There are nearly 10,000 lawsuits pending in multidistrict litigation in federal court in Illinois over personal injuries allegedly caused by the contraceptive drugs Yasmin and Yaz.
The U.S. Judicial Panel on Multidistrict Litigation (MDL) said that 9,961 actions were pending in the Yasmin/Yaz MDL as of May 14. The MDL is No. 2100 in U.S. District Court, Southern District of Illinois. Bayer Healthcare Pharmaceuticals is the manufacturer of both Yasmin, which received FDA approval in 2001, and Yaz, which was approved by the FDA in 2006. Both drugs are oral contraceptives that combine a fourth generation progestin, drospirenone, with estrogen to prevent pregnancy.
The lawsuits against Bayer allege that the plaintiffs developed serious medical issues caused by their use of Yasmin or Yaz. The injuries include gall bladder complications, stroke, deep vein thrombosis, heart blockage and blood clots.
Bayer Pharmaceuticals said in its February 28, 2013 annual report that it had reached agreements to settle the claims of about 4,800 U.S. plaintiffs, for a total amount of approximately $1 billion. The settlements do not include an admission of liability.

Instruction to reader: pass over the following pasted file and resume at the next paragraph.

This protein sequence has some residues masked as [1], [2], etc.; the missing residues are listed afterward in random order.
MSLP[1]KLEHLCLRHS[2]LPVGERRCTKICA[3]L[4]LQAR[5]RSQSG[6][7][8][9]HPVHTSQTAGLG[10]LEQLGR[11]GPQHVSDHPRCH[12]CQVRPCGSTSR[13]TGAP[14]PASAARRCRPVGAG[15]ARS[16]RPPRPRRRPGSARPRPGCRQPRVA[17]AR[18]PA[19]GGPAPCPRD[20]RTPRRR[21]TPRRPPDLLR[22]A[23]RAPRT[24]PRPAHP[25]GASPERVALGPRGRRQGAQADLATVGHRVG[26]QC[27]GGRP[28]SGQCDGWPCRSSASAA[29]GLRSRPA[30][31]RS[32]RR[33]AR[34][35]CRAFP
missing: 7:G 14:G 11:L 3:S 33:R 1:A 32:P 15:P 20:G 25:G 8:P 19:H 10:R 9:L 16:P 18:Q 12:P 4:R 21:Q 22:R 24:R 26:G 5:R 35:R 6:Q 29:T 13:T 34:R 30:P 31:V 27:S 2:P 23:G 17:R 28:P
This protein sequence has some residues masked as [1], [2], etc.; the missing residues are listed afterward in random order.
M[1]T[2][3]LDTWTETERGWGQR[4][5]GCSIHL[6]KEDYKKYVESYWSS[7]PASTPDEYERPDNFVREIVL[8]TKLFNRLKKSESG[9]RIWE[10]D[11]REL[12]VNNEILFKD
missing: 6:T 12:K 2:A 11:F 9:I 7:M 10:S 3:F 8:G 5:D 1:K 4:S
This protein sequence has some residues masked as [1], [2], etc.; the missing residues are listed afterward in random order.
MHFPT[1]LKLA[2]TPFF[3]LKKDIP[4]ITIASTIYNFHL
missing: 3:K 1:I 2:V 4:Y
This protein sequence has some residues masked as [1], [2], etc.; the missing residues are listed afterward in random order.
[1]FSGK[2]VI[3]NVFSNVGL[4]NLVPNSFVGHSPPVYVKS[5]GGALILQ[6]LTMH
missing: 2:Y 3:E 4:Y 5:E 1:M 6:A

In March, Reuters reported that Bayer agreed to settle several state lawsuits in New Jersey, California and Pennsylvania that alleged that gall bladder injuries were caused by Yasmin or Yaz. The settlement reportedly called for plaintiffs who suffered gall bladder injuries to be paid $2,000 and plaintiffs who had their gall bladders removed to be paid $3,000.
In June, the Canadian Broadcasting Corporation reported that Health Canada documents showed that Yasmin and Yaz are suspected in the deaths of women who died suddenly from blood clots. Health Canada is the Canadian equivalent of the FDA in the United States. In April of last year, the agency issued a warning informing consumers about blood clotting as a possible side effect of Yaz and Yasmin.
The Health Canada document said that doctors and pharmacists had reported 23 deaths and more than 600 adverse reactions associated with Yasmin or Yaz. The adverse reactions were reported between 2007 and February 2013. More than half of the deaths were of women under the age of 26, with the youngest being 14. The report came shortly after a Canadian judge certified a class-action lawsuit alleging that the drugs caused life-threatening blood clots.
In April 2012 the FDA issued a similar warning, saying that drospirenone-containing birth control drugs may be associated with a higher risk of blood clots.